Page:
Two basic schemes, passive and active priority, are developed to give buses priority at traffic signals. Passive priority is a signal timing plan for an intersection or a group of intersections which can be changed in several ways to favor buses. Four possible ways are discussed: Adjustment of cycle length; splitting of phases, timing plans, and metering of vehicles. Active priority or preemption occurs when a signal from a bus results in overriding an existing traffic signal pattern, substituting a pattern beneficial to the bus. Two types of preemption are discussed: Unconditional preemption and conditional preemption. Priority for buses at traffic signals has the potential for reducing one of the largest causes of delays on urban artierials. Implementation is relatively easy and can be done at moderate or low cost. Passive priority techniques generally require only engineering and support services and no capital investment. At high levels of demand, bus priority may be disruptive to overall traffic flow. Also, a preemptive system will increase traffic maintenance costs.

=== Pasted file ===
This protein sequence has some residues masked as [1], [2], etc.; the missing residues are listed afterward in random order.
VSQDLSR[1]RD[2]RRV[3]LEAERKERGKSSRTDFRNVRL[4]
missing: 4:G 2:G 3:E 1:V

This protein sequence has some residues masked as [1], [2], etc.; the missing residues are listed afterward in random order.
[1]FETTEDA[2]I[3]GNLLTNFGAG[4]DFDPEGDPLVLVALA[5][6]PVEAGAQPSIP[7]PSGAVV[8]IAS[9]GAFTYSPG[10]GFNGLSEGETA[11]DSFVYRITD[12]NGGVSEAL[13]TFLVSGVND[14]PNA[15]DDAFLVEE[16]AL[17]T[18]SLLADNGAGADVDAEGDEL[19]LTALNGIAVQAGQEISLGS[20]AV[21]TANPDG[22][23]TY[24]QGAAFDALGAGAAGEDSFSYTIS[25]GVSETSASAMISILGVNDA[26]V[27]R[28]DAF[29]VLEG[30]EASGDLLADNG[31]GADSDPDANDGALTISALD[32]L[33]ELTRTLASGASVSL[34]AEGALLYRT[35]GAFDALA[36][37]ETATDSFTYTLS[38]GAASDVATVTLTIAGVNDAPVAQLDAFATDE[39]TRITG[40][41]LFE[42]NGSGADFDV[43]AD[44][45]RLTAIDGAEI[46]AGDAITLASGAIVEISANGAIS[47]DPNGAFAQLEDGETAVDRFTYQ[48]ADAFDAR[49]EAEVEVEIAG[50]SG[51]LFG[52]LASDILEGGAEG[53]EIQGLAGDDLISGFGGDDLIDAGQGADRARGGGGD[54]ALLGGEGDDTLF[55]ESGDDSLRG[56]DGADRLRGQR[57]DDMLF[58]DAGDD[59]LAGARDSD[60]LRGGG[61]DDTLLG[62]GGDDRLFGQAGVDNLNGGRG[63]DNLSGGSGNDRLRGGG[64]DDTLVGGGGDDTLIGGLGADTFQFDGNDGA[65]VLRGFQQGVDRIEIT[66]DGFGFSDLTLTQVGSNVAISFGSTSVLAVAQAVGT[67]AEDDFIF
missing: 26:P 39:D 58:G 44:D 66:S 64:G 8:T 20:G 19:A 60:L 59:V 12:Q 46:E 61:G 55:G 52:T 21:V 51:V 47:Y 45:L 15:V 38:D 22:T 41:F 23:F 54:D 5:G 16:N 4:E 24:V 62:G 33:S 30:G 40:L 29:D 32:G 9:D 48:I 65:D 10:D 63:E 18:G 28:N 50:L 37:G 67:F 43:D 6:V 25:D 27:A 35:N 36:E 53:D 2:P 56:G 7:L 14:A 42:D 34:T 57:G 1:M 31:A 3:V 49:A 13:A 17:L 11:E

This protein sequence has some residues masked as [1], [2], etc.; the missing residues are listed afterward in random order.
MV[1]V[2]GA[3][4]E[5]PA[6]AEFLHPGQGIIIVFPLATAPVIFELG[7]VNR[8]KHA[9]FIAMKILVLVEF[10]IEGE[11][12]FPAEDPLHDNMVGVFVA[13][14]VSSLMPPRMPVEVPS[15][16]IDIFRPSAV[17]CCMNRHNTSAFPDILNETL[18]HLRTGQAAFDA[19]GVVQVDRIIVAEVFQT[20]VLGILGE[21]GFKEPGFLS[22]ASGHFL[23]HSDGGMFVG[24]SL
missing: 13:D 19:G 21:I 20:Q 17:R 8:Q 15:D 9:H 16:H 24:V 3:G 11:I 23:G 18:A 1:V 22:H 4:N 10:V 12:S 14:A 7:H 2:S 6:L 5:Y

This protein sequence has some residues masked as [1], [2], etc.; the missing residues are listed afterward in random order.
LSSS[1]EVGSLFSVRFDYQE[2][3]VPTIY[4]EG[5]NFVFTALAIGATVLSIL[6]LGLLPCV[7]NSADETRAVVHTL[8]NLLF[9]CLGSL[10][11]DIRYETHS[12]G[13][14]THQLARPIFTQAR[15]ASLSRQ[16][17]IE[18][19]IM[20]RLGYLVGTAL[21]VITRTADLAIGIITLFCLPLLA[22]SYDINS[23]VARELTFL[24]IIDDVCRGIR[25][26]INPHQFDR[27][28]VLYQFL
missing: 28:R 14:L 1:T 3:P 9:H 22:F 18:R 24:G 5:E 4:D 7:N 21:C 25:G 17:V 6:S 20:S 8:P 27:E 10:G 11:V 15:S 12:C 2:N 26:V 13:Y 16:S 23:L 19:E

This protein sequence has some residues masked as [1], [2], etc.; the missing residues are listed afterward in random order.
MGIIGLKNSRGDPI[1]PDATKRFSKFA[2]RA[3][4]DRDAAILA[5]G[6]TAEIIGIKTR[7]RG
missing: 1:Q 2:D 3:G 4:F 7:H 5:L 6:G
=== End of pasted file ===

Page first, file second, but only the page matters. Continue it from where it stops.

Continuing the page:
• Corporate Authors:

    Institute of Transportation Engineers (ITE)

    Washington, DC  United States 
  • Authors:
    • Urbanik II, Thomas
  • Publication Date: 1977-11

Media Info

  • Features: Figures; References; Tables;
  • Pagination: p. 31-33
  • Serial:

Subject/Index Terms

Filing Info

  • Accession Number: 00170441
  • Record Type: Publication
  • Files: TRIS
  • Created Date: Apr 12 1978 12:00AM